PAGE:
Think of an area with 2.2 billion people, where it is almost a third of global trade and with the highest economic growth. Add that the 15 countries that comprise it (China, Japan, Australia, New Zealand, South Korea, Indonesia, the Philippines, Malaysia, Singapore, Thailand, Vietnam, Brunei, Cambodia, Laos and Myanmar) have just signed the largest free trade agreement world trade. Close with this data: Spain only exported 6.01% in 2019 to this entire area.
The conclusion is shared by experts and entrepreneurs. The creation of the Regional Integral and Economic Association (RCEP) is, for small and medium-sized Spanish companies, a “window of opportunity for growth”, says Antonio Bonet, president of the Exporters Club. “An opportunity for investment”, adds Jaime Montalvo, international director of the Chamber of Commerce of Spain.
“The movement seems good to us. The greatest growth of the middle class in the world will happen in this space ”, concludes Ezequiel Navarro, CEO of Grupo Premo, a manufacturer of electronic components, especially automobiles.
To take advantage of this situation, several difficulties must be overcome. The first arises from the characteristics of the Asian market, “distant, complex and difficult to access”, as defined by Montalvo. Then, “trade deviation”, which Bonet points out, a fact that will occur in the short term and that will mean losing part of Spanish exports.
Manusa will make a plant in Asia in 2021. Suanfarma contemplates it. Premo already has three
And the third, the pressure that SMEs in our country will experience to establish themselves in one of these nations and enjoy the advantages that the agreement grants them or, if they do not, compete with differentiated technological products, with a recognized brand or with articles quality.
“Opening factories in these places would be good” for Spanish SMEs, says Pedro Nueno, president of the China Europe International Business School and professor of Entrepreneurship at IESE. This would place them in the “same competitive conditions of the companies in the area”.
Some, like Grupo Premo, already have them. “In our case, in China, Vietnam and South Korea, and we plan to build a new plant in China to serve a market that does not stop growing,” says the CEO of the company, with 50% of its turnover achieved in Asia .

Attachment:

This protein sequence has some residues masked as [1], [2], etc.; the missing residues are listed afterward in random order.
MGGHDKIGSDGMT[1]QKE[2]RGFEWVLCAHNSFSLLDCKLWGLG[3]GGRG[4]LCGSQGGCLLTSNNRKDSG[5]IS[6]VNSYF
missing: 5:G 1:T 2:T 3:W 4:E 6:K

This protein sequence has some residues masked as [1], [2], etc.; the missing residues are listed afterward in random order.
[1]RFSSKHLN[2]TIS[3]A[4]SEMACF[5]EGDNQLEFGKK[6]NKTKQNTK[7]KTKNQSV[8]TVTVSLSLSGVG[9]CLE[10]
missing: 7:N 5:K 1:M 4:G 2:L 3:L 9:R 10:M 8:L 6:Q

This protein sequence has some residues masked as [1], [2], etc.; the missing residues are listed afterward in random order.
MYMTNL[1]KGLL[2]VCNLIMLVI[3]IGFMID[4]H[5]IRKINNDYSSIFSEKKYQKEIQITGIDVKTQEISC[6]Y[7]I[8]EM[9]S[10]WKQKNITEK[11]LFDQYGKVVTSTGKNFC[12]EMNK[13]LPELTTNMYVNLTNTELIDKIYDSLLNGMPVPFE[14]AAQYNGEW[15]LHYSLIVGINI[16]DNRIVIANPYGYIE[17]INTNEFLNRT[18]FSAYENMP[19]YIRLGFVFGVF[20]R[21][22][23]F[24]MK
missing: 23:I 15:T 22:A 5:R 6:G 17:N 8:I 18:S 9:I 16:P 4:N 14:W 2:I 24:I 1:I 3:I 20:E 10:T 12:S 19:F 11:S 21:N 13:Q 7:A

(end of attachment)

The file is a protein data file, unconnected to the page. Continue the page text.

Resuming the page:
Others, such as Manusa, are already “in talks with a local partner to open a small manufacturing plant in China by the end of 2021,” explains Caspar Van Rijn, international director of the company specializing in automatic doors. In their case, the Asian business gives them 15% of their profits.
The objective is to compete in quality, brand or technological difference
From Suanfarma, which develops medicines and with a turnover of 10% obtained in this area, its director of the human health area, Óscar Núñez, admits that “it has always been a goal to manufacture there”, also taking into account “the increase of the demand for medicines ”that is being produced in these countries.
To overcome the problems that SMEs are going to encounter in these markets, Antonio Viñal, general secretary of the Spain-Asean Business Association (Asempea), advocates that these “create a consortium to develop common projects or enter competitions”.
Montalvo adds other solutions, such as “establishing alliances by entering the capital of some companies from there or with local partners in a joint venture, or to obtain the support of the chambers and other organisms for the internationalization of the companies ”. The objective, he points out, “is to compete with the quality we have in sectors such as agri-food, consumer goods, environmental solutions, renewable energy or technology.”
This is the case of Hiperbaric, a company that produces industrial equipment for pressing and high pressure processing, with applications in food and beverages, and which has had the support of the Cre100do Foundation for its international expansion. Its CEO, Andrés Hernando, says he is convinced that they will continue to export to an area that accounts for 20% of their turnover by having a “leading product in technology, quality and design.”
Improvements. The treaty supposes the elimination of tariffs in 92% of articles during a period of 20 years. Red tape is simplified, so investors will need a single document that will be valid in all signatory countries. In addition, foreign investors will have free access to 65% of the service sector.
Shortcomings. The agreement has been criticized for not including specific clauses for the protection of the environment or on the rights of workers, as well as for having weak commitments in the field of electronic commerce. It has yet to be ratified by the signatories, in a process that can take more than a year.